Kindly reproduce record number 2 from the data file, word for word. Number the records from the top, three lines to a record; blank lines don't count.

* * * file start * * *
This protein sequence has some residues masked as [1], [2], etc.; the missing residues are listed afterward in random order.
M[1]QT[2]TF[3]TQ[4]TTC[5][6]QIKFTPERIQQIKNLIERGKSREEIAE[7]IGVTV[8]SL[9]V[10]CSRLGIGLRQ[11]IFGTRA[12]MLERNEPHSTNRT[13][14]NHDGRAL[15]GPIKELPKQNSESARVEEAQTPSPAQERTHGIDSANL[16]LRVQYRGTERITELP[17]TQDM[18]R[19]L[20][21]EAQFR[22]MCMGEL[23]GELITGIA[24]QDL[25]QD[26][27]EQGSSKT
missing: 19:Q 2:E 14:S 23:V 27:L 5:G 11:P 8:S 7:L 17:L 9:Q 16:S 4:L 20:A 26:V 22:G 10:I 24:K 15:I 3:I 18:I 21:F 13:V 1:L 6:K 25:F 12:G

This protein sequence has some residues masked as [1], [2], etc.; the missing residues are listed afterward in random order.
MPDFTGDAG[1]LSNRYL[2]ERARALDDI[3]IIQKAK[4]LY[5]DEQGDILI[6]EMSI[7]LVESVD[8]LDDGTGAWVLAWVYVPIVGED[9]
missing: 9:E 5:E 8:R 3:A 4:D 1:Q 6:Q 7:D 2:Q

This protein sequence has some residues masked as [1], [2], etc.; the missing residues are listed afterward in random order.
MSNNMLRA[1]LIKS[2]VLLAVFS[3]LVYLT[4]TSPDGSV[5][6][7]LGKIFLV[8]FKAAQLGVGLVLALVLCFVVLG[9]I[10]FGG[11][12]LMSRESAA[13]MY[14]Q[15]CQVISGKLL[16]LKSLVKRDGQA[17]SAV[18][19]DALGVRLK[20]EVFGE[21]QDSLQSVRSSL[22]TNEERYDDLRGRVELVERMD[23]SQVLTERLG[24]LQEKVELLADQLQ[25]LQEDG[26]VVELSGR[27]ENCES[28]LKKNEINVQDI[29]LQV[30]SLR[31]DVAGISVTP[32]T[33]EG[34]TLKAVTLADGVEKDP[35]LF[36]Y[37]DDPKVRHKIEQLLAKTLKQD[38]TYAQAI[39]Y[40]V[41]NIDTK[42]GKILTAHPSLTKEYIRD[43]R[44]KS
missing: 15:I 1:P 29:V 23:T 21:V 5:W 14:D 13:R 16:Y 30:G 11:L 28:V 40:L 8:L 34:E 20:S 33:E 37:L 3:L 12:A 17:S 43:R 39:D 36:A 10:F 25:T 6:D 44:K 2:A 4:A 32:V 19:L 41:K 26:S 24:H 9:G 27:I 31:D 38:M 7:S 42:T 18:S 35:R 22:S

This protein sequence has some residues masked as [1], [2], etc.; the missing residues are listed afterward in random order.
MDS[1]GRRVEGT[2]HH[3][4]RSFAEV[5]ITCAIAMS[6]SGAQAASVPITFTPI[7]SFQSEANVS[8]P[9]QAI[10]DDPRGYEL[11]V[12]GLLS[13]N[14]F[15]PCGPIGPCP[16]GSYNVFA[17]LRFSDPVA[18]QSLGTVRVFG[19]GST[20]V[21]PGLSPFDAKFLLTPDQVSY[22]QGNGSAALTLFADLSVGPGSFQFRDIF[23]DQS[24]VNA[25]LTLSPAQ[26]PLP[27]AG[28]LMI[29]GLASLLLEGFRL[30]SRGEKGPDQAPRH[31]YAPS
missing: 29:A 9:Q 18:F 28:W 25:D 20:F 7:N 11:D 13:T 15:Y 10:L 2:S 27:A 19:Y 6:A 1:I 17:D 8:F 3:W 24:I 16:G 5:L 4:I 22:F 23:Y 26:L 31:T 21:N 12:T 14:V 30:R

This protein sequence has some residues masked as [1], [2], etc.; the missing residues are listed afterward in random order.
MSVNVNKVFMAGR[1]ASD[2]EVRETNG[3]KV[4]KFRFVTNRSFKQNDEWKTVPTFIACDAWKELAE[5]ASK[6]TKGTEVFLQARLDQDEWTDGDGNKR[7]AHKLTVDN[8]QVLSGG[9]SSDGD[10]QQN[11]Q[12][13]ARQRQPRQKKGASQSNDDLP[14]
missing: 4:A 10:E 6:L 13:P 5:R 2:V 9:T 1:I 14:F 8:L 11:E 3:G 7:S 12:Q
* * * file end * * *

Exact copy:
This protein sequence has some residues masked as [1], [2], etc.; the missing residues are listed afterward in random order.
MPDFTGDAG[1]LSNRYL[2]ERARALDDI[3]IIQKAK[4]LY[5]DEQGDILI[6]EMSI[7]LVESVD[8]LDDGTGAWVLAWVYVPIVGED[9]
missing: 9:E 5:E 8:R 3:A 4:D 1:Q 6:Q 7:D 2:Q